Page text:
Soon after, the Saracen calls on his former contacts in Afghanistan and tests his engineered virus on hostages. All his hostages die horrifically, and he is nearly captured by NATO forces but escapes unseen. Evidence of his virus remains, however, and the president and his closest advisers begin tracking the possible source of the pathogen. The director of national intelligence, known only as Whisperer, summons Murdoch for the mission to track and identify the Saracen. He chooses the code name “Pilgrim.” His only key is a coded phone call from Bodrum, Turkey: the same city the Eastside Inn killer identified in her room.

Murdoch goes to Turkey to track the phone call and find the Saracen’s contact. He poses as an FBI agent assigned to investigate the mysterious death of a prominent American billionaire, Dodge, who fell off a cliff while watching fireworks. He is stunned to learn when he arrives that the death is being ruled accidental because Dodge was completely alone when he fell. The Turkish police, especially the detective assigned to the case, Leyla Cumali, resent his presence as a foreign interloper. Murdoch is drawn to Cumali’s young son. Murdoch finally realizes that the fireworks the night of the murder and their chemical reaction with the mirrors in the estate library may prove Dodge’s killer was in the room with him, if he can “develop” the mirrors like photographic film.

Murdoch proves his theory and identifies the woman the Saracen spoke to as Cumali. He is nearly caught sneaking into her house but finds evidence of her maiden name and has Battleboi trace her origins to Saudi Arabia.

Murdoch discovers a secret passage in the mansion where Dodge died, proving that the killer could have gotten in and establishing that the home was previously a refuge for Nazis seeking to escape Europe via the sea. In the secret passage, he hears Dodge’s wife, Cameron, speaking with a woman she seems close to. Murdoch immediately suspects that this woman is Cameron’s accomplice in murdering Dodge, as their prenuptial agreement’s terms limited her access to his money in the event of divorce.

The Saracen successfully infiltrates a German pharmaceutical company and has his virus shipped there. He plans to replace the labels on doses of the annual flu vaccine, ensuring that thousands of people will receive deadly smallpox.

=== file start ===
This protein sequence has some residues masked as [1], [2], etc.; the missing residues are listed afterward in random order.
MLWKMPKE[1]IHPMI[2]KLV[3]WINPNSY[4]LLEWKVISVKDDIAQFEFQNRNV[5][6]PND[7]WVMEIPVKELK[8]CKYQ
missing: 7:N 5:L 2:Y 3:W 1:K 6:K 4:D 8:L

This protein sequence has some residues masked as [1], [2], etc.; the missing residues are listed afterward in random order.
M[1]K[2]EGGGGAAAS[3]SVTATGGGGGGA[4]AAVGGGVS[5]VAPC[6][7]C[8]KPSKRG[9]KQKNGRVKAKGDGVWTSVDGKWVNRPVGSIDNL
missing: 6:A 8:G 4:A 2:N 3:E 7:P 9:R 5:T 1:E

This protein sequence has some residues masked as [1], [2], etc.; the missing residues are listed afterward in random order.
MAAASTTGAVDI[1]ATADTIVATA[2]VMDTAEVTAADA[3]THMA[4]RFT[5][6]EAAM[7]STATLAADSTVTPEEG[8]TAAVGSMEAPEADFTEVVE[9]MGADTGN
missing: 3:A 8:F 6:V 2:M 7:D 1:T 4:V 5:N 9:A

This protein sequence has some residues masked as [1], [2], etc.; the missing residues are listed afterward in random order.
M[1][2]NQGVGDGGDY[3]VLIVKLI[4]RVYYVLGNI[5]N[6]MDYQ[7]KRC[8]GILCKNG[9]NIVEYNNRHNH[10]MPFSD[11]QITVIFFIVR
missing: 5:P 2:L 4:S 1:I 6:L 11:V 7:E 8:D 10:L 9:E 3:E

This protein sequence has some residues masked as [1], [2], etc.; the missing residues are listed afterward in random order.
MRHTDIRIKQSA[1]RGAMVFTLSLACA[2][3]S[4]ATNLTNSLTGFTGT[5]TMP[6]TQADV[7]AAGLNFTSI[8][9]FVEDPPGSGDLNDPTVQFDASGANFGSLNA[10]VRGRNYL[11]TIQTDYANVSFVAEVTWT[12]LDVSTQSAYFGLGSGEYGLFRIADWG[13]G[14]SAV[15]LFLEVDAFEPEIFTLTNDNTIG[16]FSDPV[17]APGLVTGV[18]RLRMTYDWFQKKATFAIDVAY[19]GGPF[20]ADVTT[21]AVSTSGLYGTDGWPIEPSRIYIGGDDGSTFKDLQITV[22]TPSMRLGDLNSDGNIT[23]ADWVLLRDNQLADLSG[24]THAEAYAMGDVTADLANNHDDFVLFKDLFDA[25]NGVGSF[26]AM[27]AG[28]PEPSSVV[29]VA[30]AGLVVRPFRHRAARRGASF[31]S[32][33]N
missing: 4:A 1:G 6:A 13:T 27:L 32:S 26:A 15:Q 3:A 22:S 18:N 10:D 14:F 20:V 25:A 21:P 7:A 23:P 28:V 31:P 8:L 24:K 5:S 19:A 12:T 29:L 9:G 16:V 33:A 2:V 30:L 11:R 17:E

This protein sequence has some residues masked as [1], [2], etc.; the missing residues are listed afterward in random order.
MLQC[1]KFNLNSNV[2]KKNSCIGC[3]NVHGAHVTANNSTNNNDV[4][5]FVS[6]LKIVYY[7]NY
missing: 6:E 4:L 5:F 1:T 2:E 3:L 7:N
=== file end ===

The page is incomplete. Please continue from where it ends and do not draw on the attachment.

Murdoch steals DNA evidence from Cumali’s home, proving that the young child she cares for is her nephew: the Saracen has a son. Murdoch unsuccessfully interrogates Dodge’s wife, Cameron, and the woman he suspects is her accomplice, Ingrid Kohl. He goes to Saudi Arabia to track the Saracen’s origins, learning that his real name is Zakaria al-Nassouri. He begins to despair, however, once he realizes al-Nassouri has taken an entirely new identity that appears in no public records. Finally, he concocts a desperate plan: to kidnap al-Nassouri’s son to ensure he will confess his entire plan.

Murdoch lets Cumali lure him into a trap, horrified to realize that he is facing torture via waterboarding, a form of simulated drowning. Murdoch depends on Bradley to save him by alerting Cumali and al-Nassouri to the child’s danger, but the call nearly fails due to lack of phone reception. Finally, the call goes through and Cumali urges her brother to abandon his plans and save his child. Murdoch, wounded and delirious, interrogates him successfully and passes the information to the United States president.

Murdoch, gravely injured, boards a boat and has his wounds treated by a doctor he met on a previous mission. He recovers and learns that Cameron and Ingrid have escaped Turkey after paying a bribe. He buys a boat, feeling destined for it once he learns it is called Nomad. He sails for the Italian coast, learning via newspaper that Cameron has died with Ingrid, her new wife, as her sole heir—her real plan was revenge and to inherit Cameron’s wealth. As he sails, Murdoch senses that his mother and foster father are with him, quietly joyful.